Quantum computers also utilize another aspect of quantum mechanics known as entanglement. One problem with the idea of quantum computers is that if you try to look at the subatomic particles, you could bump them, and thereby change their value. But in quantum physics, if you apply an outside force to two atoms, it can cause them to become entangled, and the second atom can take on the properties of the first atom. So if left alone, an atom will spin in all directions; but the instant it is disturbed it chooses one spin, or one value; and at the same time, the second entangled atom will choose an opposite spin, or value. This allows scientists to know the value of the qubits without actually looking at them, which would collapse them back into 1's or 0's.

Today's Quantum Computers
Quantum computers could one day replace silicon chips, just like the transistor once replaced the vacuum tube. But for now, the technology required to develop such a quantum computer is beyond our reach. Most research in quantum computing is still very theoretical.

The most advanced quantum computers have not gone beyond manipulating more than 7 qubits, meaning that they are still at the "1 + 1" stage. However, the potential remains that quantum computers one day could perform, quickly and easily, calculations that are incredibly time-consuming on conventional computers. Several key advancements have been made in quantum computing in the last few years. Here's a look at a few of the quantum computers that have been developed:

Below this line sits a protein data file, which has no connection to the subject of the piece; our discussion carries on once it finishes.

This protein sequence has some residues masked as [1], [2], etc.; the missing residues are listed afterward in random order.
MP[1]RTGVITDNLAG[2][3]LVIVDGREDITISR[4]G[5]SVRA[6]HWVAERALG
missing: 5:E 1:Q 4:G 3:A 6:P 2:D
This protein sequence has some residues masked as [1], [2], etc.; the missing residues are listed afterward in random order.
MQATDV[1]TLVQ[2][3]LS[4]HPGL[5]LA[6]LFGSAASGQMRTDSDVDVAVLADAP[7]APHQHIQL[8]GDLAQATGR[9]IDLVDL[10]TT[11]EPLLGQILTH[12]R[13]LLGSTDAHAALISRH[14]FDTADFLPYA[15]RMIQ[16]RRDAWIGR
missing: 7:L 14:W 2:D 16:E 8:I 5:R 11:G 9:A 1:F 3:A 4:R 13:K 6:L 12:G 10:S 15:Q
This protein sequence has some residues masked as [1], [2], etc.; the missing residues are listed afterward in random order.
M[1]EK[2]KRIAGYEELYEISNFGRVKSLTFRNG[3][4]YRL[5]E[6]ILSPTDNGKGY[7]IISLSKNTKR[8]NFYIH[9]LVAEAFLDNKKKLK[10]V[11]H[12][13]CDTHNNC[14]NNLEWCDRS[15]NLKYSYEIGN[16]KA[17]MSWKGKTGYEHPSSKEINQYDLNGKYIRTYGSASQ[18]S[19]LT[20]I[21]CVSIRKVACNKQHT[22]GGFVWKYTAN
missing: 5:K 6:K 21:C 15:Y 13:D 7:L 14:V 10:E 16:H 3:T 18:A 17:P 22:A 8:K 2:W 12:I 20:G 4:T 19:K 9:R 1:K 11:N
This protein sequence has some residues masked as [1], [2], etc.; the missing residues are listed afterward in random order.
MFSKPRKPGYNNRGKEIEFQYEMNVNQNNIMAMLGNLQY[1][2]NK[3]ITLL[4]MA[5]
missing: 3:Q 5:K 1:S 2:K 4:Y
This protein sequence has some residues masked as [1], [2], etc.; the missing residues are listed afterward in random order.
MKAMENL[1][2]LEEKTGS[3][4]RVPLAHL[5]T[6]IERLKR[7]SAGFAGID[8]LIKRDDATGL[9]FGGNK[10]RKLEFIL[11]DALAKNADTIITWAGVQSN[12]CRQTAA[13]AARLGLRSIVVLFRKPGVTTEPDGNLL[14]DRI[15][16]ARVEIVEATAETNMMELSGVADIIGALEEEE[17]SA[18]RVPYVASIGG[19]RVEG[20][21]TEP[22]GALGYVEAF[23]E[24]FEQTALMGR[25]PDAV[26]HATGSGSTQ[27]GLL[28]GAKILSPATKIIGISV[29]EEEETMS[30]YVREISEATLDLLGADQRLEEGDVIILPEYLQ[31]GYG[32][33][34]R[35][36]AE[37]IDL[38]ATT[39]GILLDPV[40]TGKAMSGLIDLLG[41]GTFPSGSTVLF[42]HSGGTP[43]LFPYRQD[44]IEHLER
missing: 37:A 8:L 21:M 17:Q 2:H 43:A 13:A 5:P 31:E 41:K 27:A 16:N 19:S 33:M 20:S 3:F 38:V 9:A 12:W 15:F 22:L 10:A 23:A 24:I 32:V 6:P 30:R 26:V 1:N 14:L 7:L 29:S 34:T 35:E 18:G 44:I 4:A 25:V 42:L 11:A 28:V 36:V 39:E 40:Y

• In August 2000, researchers at IBM-Almaden Research Center developed what they claimed was the most advanced quantum computer developed to date. The 5-qubit quantum computer was designed to allow the nuclei of five fluorine atoms to interact with each other as qubits, be programmed by radio frequency pulses and be detected by nuclear magnetic resonance (NMR) instruments similar to those used in hospitals (see How Magnetic Resonance Imaging Works for details). Led by Dr. Isaac Chuang, the IBM team was able to solve in one step a mathematical problem that would take conventional computers repeated cycles. The problem, called order-finding, involves finding the period of a particular function, a typical aspect of many mathematical problems involved in cryptography.

  • In March 2000, scientists at Los Alamos National Laboratory announced the development of a 7-qubit quantum computer within a single drop of liquid. The quantum computer uses NMR to manipulate particles in the atomic nuclei of molecules of trans-crotonic acid, a simple fluid consisting of molecules made up of six hydrogen and four carbon atoms. The NMR is used to apply electromagnetic pulses, which force the particles to line up. These particles in positions parallel or counter to the magnetic field allow the quantum computer to mimic the information-encoding of bits in digital computers.

  • In 1998, Los Alamos and MIT researchers managed to spread a single qubit across three nuclear spins in each molecule of a liquid solution of alanine or trichloroethylene molecules. Spreading out the qubit made it harder to corrupt, allowing researchers to use entanglement to study interactions between states as an indirect method for analyzing the quantum information.
If functional quantum computers can be built, they will be valuable in factoring large numbers, and therefore extremely useful for decoding and encoding secret information. If one were to be built today, no information on the Internet would be safe. Our current methods of encryption are simple compared to the complicated methods possible in quantum computers. Quantum computers could also be used to search large databases in a fraction of the time that it would take a conventional computer.

But quantum computing is still in its early stages of development, and the technology needed to create a practical quantum computer is years away. Quantum computers must have at least several dozen qubits to be able to solve real-world problems, and thus serve as a viable computing method.